12. The RNR were happy to take me on despite knowing that I was going to join full-time in the near future, the way they see it the more people in the RN who know a bit about the RNR the better for them.
  13. How about a expedition or something similar? there is tonnes of leadership oriented trips to all over the world, which would show commitment, motivation and give you leadership skills. Im considering doing one this year as my AIB isn't for a while (haven't even got a date yet). It depends on your age and skills but some organisations may even pay you to do if if you act as a leader for a group of younger people. Look at the World Challenge website or BSES.ORG.UK.

    Just a thought :)
  14. Where to go from where you are now? Well I think it really depends on what the AIB felt were your weaker areas. First of all going back shows real determination, it takes alot to almost put your life on pause for a career.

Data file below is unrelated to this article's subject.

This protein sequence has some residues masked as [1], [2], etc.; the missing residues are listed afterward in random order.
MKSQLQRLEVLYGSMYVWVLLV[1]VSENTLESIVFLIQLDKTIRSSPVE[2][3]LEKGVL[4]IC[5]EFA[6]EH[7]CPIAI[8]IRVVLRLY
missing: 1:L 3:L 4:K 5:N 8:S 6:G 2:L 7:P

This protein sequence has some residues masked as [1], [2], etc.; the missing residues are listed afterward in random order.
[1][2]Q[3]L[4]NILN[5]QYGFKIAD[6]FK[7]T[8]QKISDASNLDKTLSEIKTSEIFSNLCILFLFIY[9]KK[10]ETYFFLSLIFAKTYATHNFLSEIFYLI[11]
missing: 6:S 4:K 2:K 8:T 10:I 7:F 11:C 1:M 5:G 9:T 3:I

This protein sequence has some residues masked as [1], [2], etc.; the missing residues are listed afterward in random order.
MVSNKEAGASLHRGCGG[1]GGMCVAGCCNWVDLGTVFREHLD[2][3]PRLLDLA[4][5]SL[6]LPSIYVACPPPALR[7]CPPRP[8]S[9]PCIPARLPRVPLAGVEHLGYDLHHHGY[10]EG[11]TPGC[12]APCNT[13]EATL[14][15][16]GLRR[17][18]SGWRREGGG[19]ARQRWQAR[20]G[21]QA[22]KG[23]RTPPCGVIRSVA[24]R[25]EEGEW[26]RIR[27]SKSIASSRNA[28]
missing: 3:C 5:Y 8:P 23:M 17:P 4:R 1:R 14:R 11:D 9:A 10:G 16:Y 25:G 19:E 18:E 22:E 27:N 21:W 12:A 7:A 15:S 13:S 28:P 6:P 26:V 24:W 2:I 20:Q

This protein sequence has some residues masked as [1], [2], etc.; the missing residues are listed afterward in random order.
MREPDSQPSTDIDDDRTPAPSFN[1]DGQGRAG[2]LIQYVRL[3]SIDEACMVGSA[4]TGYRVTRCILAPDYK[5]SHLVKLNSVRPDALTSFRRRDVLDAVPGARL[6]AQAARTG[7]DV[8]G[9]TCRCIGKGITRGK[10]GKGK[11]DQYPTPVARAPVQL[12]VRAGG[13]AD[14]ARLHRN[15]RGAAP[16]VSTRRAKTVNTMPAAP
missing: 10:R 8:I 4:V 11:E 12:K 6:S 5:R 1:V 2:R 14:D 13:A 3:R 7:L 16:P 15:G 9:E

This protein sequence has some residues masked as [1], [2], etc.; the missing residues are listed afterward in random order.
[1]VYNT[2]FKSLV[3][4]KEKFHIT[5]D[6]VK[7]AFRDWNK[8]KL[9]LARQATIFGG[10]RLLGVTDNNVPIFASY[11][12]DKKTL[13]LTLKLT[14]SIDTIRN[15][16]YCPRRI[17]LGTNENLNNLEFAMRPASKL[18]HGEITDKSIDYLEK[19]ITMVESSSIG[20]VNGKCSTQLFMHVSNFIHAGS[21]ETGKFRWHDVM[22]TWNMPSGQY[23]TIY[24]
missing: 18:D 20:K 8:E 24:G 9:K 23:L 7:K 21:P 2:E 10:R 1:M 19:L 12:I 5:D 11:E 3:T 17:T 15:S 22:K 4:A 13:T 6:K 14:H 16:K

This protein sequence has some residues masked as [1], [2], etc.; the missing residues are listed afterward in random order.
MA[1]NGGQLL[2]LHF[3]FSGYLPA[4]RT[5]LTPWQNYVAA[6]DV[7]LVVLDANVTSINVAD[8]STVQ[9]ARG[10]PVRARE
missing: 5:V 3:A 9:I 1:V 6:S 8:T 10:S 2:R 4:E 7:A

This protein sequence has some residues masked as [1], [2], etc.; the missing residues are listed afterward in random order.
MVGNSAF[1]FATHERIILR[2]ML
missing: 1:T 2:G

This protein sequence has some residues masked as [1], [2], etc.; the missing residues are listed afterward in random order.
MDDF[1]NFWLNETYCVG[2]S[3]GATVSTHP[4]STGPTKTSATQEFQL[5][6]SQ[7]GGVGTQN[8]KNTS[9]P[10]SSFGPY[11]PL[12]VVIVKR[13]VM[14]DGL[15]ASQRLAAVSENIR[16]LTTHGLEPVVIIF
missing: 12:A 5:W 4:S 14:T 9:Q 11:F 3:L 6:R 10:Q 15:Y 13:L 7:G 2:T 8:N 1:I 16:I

Secondly, if in your AIB you showed fantastic Royal Navy knowledge, how much extra would acquaint visits give you? Where as if its a lack of life experiences and leadership skills you need to do something that would give you good organisational experience, so working in the youth sector, working with and occasionally taking charge of groups, as well as working as part of a team.

    Hopefully your ACLO will be able to give you advice as to what you can do to help build in those areas you need some more work on. All the best!
  15. Did you get a De-Brief? Check which boxes need ticking and work on those.
    In the meantime get yourself some leadership skills by doing a sport coaching course (Such as Mountain Leader. See the British Mountaineering Club for details or similar.) Looks good on the CV and will come in handy later in your career for leading Adventure Training activities. See if you can get yourself on an Outward Bound Course if you're inexperienced in that sort of thing, as that always ticks a box or two as well.